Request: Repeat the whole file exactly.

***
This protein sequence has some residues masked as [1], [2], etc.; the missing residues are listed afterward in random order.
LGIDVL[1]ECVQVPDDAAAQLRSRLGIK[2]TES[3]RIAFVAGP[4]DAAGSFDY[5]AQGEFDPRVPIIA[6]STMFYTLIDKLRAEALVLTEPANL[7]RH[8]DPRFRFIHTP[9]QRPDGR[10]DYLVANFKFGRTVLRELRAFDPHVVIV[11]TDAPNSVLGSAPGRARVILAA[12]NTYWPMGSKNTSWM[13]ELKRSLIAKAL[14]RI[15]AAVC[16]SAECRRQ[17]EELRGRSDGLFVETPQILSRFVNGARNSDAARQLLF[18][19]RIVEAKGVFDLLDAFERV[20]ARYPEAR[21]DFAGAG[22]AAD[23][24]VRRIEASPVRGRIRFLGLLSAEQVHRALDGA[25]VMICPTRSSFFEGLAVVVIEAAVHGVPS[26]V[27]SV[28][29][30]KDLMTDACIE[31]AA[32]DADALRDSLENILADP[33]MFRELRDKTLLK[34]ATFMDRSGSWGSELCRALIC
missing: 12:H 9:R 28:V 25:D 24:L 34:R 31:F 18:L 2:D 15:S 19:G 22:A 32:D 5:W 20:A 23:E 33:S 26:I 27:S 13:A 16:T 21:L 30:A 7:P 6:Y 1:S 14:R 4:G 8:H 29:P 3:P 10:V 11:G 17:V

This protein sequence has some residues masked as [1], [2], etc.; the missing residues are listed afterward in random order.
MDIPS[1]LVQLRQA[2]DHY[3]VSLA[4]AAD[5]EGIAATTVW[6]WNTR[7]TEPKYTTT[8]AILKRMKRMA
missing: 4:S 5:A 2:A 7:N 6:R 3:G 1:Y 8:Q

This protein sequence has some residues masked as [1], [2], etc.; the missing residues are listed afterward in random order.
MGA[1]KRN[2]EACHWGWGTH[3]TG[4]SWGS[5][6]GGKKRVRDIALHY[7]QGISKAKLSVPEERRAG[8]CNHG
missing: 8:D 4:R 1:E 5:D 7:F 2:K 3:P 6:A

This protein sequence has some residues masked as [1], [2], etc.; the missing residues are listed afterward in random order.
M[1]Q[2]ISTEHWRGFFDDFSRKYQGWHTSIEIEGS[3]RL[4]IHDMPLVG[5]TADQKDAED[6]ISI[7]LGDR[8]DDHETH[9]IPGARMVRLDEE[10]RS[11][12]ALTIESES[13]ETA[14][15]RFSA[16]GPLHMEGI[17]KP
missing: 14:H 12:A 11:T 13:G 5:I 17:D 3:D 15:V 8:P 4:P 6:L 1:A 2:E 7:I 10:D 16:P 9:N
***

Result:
This protein sequence has some residues masked as [1], [2], etc.; the missing residues are listed afterward in random order.
LGIDVL[1]ECVQVPDDAAAQLRSRLGIK[2]TES[3]RIAFVAGP[4]DAAGSFDY[5]AQGEFDPRVPIIA[6]STMFYTLIDKLRAEALVLTEPANL[7]RH[8]DPRFRFIHTP[9]QRPDGR[10]DYLVANFKFGRTVLRELRAFDPHVVIV[11]TDAPNSVLGSAPGRARVILAA[12]NTYWPMGSKNTSWM[13]ELKRSLIAKAL[14]RI[15]AAVC[16]SAECRRQ[17]EELRGRSDGLFVETPQILSRFVNGARNSDAARQLLF[18][19]RIVEAKGVFDLLDAFERV[20]ARYPEAR[21]DFAGAG[22]AAD[23][24]VRRIEASPVRGRIRFLGLLSAEQVHRALDGA[25]VMICPTRSSFFEGLAVVVIEAAVHGVPS[26]V[27]SV[28][29][30]KDLMTDACIE[31]AA[32]DADALRDSLENILADP[33]MFRELRDKTLLK[34]ATFMDRSGSWGSELCRALIC
missing: 12:H 9:R 28:V 25:D 24:L 34:R 31:F 18:L 2:D 15:S 19:G 22:A 32:D 5:W 20:A 23:E 33:S 26:I 27:S 13:A 16:T 21:L 30:A 7:P 6:Y 1:S 14:R 4:G 8:H 29:P 3:P 10:V 11:G 17:V

This protein sequence has some residues masked as [1], [2], etc.; the missing residues are listed afterward in random order.
MDIPS[1]LVQLRQA[2]DHY[3]VSLA[4]AAD[5]EGIAATTVW[6]WNTR[7]TEPKYTTT[8]AILKRMKRMA
missing: 4:S 5:A 2:A 7:N 6:R 3:G 1:Y 8:Q

This protein sequence has some residues masked as [1], [2], etc.; the missing residues are listed afterward in random order.
MGA[1]KRN[2]EACHWGWGTH[3]TG[4]SWGS[5][6]GGKKRVRDIALHY[7]QGISKAKLSVPEERRAG[8]CNHG
missing: 8:D 4:R 1:E 5:D 7:F 2:K 3:P 6:A

This protein sequence has some residues masked as [1], [2], etc.; the missing residues are listed afterward in random order.
M[1]Q[2]ISTEHWRGFFDDFSRKYQGWHTSIEIEGS[3]RL[4]IHDMPLVG[5]TADQKDAED[6]ISI[7]LGDR[8]DDHETH[9]IPGARMVRLDEE[10]RS[11][12]ALTIESES[13]ETA[14][15]RFSA[16]GPLHMEGI[17]KP
missing: 14:H 12:A 11:T 13:G 5:I 17:D 3:D 15:V 8:P 4:P 6:L 1:A 2:E 7:I 10:D 16:P 9:N